The Muppets (James Bobin, 2011)

February 17, 2012

James Bobin’s reboot of The Muppets provides another contribution to the trend of 2011 films rooted in nostalgia for cultural staples of the past, alongside the likes of Hugo, The Artist and Midnight in Paris. Opening with outright adoration for the original The Muppet Show, this new outing for Jim Henson’s puppet creations features an array of elements from their televisual and cinematic offerings of the past. 1984’s The Muppets Take Manhattan contained a very similar plot strand involving the group reuniting to put on a big show, while the much beloved song “Rainbow Connection” from 1979’s The Muppet Movie makes an appearance here. That latter film’s self-reflexive postmodern comedy based around breaking the fourth wall, as well as its road movie leanings and cameo based comedy, are prominent features of Bobin’s film, which is written by Nicholas Stoller and the film’s human lead Jason Segel.

Since 1999’s much-maligned critical and box office flop Muppets from Space, the characters have basically been relegated to a series of poor TV movie appearances, and even the theatrical efforts for the group in the 1990s following Henson’s death were based around classic literature, not original story efforts. James Bobin was a co-creator and frequent director for the HBO incarnation of Flight of the Conchords, and his work there has a clear influence over this film. Song contributions from Conchords member Bret McKenzie, alongside revivals of songs like “Rainbow Connection” and some amusing cover versions, help revive the musical comedy format not employed for the characters since 1996’s Muppet Treasure Island. The content and staging of these numbers is pleasingly reminiscent of Flight of the Conchords, even if some, like the Amy Adams and Miss Piggy led “Me Party” and villain Chris Cooper’s brief excursion into rapping, aren’t always successful. The bombastic “Man or Muppet” is one of the film’s highlights, a shared number between Jason Segel’s Gary and his Muppet brother Walter.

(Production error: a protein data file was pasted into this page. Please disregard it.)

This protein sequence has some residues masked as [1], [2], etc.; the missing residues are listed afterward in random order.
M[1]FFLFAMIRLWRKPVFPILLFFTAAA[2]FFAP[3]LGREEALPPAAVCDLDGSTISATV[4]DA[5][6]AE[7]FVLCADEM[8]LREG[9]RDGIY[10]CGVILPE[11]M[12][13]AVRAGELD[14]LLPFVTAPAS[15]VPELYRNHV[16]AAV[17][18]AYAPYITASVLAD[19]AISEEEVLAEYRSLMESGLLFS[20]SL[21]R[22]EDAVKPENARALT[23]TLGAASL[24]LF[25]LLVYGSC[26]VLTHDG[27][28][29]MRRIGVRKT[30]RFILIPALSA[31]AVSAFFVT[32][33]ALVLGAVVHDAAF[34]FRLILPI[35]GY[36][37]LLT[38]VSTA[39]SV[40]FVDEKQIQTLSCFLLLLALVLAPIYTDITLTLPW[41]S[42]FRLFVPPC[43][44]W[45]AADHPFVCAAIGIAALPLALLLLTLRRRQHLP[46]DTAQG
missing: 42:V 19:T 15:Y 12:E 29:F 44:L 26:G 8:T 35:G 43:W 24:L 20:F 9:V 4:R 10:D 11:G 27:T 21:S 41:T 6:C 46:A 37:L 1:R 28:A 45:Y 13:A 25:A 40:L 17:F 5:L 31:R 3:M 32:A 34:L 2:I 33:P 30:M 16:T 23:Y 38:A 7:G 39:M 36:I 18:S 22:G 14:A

This film is a dream project conceived by Segel, a long-time fan of the franchise. His script with previous collaborator Nicholas Stoller is mostly successful in maintaining the spirit of the high points of the franchise, while also updating it. Unfortunately, Segel also plays a part in the film’s one major detriment. His character, his girlfriend Mary (Adams), and his brother Walter serve as the catalyst for the reunion of the Muppets, with Walter fulfilling the role of the “gateway” character into the Muppet world that would previously have been filled by someone like Robin, Kermit the Frog’s nephew. Aside from in the literary adaptations, human characters have never been key protagonists in the series’ previous films. With this entry looking to both revive and re-introduce the Muppets, the presence of major human stars in major roles is an understandable necessity. The problem is that once the Muppets are all re-introduced, they are denied taking centre stage until the last act when they put on their show. Too much of the film is based around subplots with Segel and Adams, with the Muppets feeling like supporting characters in their own film for far too much of it. While Gary’s bond with Walter is compelling, and the driving force behind “Man or Muppet”, the storyline of his relationship with Mary becomes frustrating as it increasingly takes up more and more of the running time, diverting from the genuine entertainment elsewhere.

As a whole, The Muppets is a greatly enjoyable, frequently hilarious return of a very fun pop culture institution. Should this revival result in a sequel, one hopes the Muppets themselves will be allowed to play the most prominent role in order to expand on the successful elements this film has.


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